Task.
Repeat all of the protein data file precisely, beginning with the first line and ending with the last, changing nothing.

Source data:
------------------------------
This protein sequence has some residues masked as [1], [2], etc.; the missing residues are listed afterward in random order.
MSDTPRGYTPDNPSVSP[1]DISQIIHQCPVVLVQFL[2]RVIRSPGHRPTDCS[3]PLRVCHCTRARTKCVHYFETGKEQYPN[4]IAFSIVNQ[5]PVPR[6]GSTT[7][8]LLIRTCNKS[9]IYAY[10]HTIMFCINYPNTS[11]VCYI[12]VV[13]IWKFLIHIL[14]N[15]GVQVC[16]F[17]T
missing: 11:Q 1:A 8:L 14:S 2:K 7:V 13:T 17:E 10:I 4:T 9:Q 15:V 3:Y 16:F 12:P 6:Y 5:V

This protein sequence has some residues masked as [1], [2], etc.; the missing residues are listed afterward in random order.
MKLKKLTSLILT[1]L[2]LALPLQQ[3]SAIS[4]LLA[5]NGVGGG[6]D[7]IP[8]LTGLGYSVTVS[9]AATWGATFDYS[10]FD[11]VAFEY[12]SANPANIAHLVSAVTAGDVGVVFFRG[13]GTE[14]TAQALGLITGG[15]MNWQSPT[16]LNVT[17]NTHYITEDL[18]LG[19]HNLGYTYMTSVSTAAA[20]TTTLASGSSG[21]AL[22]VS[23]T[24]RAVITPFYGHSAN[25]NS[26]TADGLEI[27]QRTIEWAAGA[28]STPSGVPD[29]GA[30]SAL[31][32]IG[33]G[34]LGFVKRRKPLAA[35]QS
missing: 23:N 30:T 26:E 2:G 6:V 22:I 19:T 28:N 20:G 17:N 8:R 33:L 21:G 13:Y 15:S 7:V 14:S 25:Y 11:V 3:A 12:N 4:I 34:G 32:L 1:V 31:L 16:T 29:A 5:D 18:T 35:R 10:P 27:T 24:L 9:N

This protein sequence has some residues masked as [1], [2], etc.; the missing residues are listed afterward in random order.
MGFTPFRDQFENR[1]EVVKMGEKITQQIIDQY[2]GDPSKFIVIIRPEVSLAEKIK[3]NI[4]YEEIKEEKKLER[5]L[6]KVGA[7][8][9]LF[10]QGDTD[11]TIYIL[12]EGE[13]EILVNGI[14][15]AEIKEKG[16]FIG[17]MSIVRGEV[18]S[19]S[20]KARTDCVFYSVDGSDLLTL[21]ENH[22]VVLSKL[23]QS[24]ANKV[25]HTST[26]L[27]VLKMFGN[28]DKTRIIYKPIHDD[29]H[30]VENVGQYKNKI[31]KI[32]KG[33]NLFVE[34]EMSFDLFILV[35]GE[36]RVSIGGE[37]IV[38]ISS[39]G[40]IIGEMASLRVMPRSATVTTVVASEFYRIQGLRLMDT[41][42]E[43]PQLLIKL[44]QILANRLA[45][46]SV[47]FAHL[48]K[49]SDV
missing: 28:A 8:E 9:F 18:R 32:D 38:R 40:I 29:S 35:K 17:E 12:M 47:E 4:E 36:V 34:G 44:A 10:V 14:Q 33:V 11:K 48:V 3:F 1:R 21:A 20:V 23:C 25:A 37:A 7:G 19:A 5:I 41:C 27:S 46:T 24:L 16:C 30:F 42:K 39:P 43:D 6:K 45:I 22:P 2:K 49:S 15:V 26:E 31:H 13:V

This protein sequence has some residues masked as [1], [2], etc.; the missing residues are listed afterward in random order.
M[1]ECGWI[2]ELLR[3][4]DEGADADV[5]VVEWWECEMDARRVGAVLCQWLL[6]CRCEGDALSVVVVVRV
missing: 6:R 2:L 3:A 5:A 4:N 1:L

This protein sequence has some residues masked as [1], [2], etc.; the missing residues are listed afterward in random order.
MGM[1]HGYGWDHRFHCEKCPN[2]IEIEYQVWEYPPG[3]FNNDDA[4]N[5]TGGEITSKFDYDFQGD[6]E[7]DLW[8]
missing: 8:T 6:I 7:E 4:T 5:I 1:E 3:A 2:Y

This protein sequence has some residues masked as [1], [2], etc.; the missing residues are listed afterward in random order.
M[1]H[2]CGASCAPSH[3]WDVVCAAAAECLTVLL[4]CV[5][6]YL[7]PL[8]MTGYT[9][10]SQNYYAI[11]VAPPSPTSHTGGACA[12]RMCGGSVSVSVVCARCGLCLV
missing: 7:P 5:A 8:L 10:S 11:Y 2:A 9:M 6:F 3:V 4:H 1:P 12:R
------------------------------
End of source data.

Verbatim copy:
This protein sequence has some residues masked as [1], [2], etc.; the missing residues are listed afterward in random order.
MSDTPRGYTPDNPSVSP[1]DISQIIHQCPVVLVQFL[2]RVIRSPGHRPTDCS[3]PLRVCHCTRARTKCVHYFETGKEQYPN[4]IAFSIVNQ[5]PVPR[6]GSTT[7][8]LLIRTCNKS[9]IYAY[10]HTIMFCINYPNTS[11]VCYI[12]VV[13]IWKFLIHIL[14]N[15]GVQVC[16]F[17]T
missing: 11:Q 1:A 8:L 14:S 2:K 7:V 13:T 17:E 10:I 4:T 9:Q 15:V 3:Y 16:F 12:P 6:Y 5:V

This protein sequence has some residues masked as [1], [2], etc.; the missing residues are listed afterward in random order.
MKLKKLTSLILT[1]L[2]LALPLQQ[3]SAIS[4]LLA[5]NGVGGG[6]D[7]IP[8]LTGLGYSVTVS[9]AATWGATFDYS[10]FD[11]VAFEY[12]SANPANIAHLVSAVTAGDVGVVFFRG[13]GTE[14]TAQALGLITGG[15]MNWQSPT[16]LNVT[17]NTHYITEDL[18]LG[19]HNLGYTYMTSVSTAAA[20]TTTLASGSSG[21]AL[22]VS[23]T[24]RAVITPFYGHSAN[25]NS[26]TADGLEI[27]QRTIEWAAGA[28]STPSGVPD[29]GA[30]SAL[31][32]IG[33]G[34]LGFVKRRKPLAA[35]QS
missing: 23:N 30:T 26:E 2:G 6:V 22:I 19:T 28:N 20:G 17:N 8:R 33:L 21:G 13:Y 15:S 7:V 14:S 25:Y 11:V 3:A 12:N 4:I 34:G 32:L 1:V 31:L 16:T 29:A 5:D 18:T 35:R 10:P 27:T 24:L 9:N

This protein sequence has some residues masked as [1], [2], etc.; the missing residues are listed afterward in random order.
MGFTPFRDQFENR[1]EVVKMGEKITQQIIDQY[2]GDPSKFIVIIRPEVSLAEKIK[3]NI[4]YEEIKEEKKLER[5]L[6]KVGA[7][8][9]LF[10]QGDTD[11]TIYIL[12]EGE[13]EILVNGI[14][15]AEIKEKG[16]FIG[17]MSIVRGEV[18]S[19]S[20]KARTDCVFYSVDGSDLLTL[21]ENH[22]VVLSKL[23]QS[24]ANKV[25]HTST[26]L[27]VLKMFGN[28]DKTRIIYKPIHDD[29]H[30]VENVGQYKNKI[31]KI[32]KG[33]NLFVE[34]EMSFDLFILV[35]GE[36]RVSIGGE[37]IV[38]ISS[39]G[40]IIGEMASLRVMPRSATVTTVVASEFYRIQGLRLMDT[41][42]E[43]PQLLIKL[44]QILANRLA[45][46]SV[47]FAHL[48]K[49]SDV
missing: 28:A 8:E 9:F 18:R 32:D 38:R 40:I 29:S 35:K 17:E 12:M 47:E 4:E 36:V 34:G 44:A 10:V 14:Q 33:V 11:K 48:V 3:F 1:R 21:A 20:V 23:C 25:A 37:A 7:G 19:A 5:I 41:C 27:S 46:T 24:L 16:C 30:F 42:K 39:P 43:D 6:K 45:I 22:P 2:K 49:S 15:V 26:E 31:H 13:V

This protein sequence has some residues masked as [1], [2], etc.; the missing residues are listed afterward in random order.
M[1]ECGWI[2]ELLR[3][4]DEGADADV[5]VVEWWECEMDARRVGAVLCQWLL[6]CRCEGDALSVVVVVRV
missing: 6:R 2:L 3:A 5:A 4:N 1:L

This protein sequence has some residues masked as [1], [2], etc.; the missing residues are listed afterward in random order.
MGM[1]HGYGWDHRFHCEKCPN[2]IEIEYQVWEYPPG[3]FNNDDA[4]N[5]TGGEITSKFDYDFQGD[6]E[7]DLW[8]
missing: 8:T 6:I 7:E 4:T 5:I 1:E 3:A 2:Y

This protein sequence has some residues masked as [1], [2], etc.; the missing residues are listed afterward in random order.
M[1]H[2]CGASCAPSH[3]WDVVCAAAAECLTVLL[4]CV[5][6]YL[7]PL[8]MTGYT[9][10]SQNYYAI[11]VAPPSPTSHTGGACA[12]RMCGGSVSVSVVCARCGLCLV
missing: 7:P 5:A 8:L 10:S 11:Y 2:A 9:M 6:F 3:V 4:H 1:P 12:R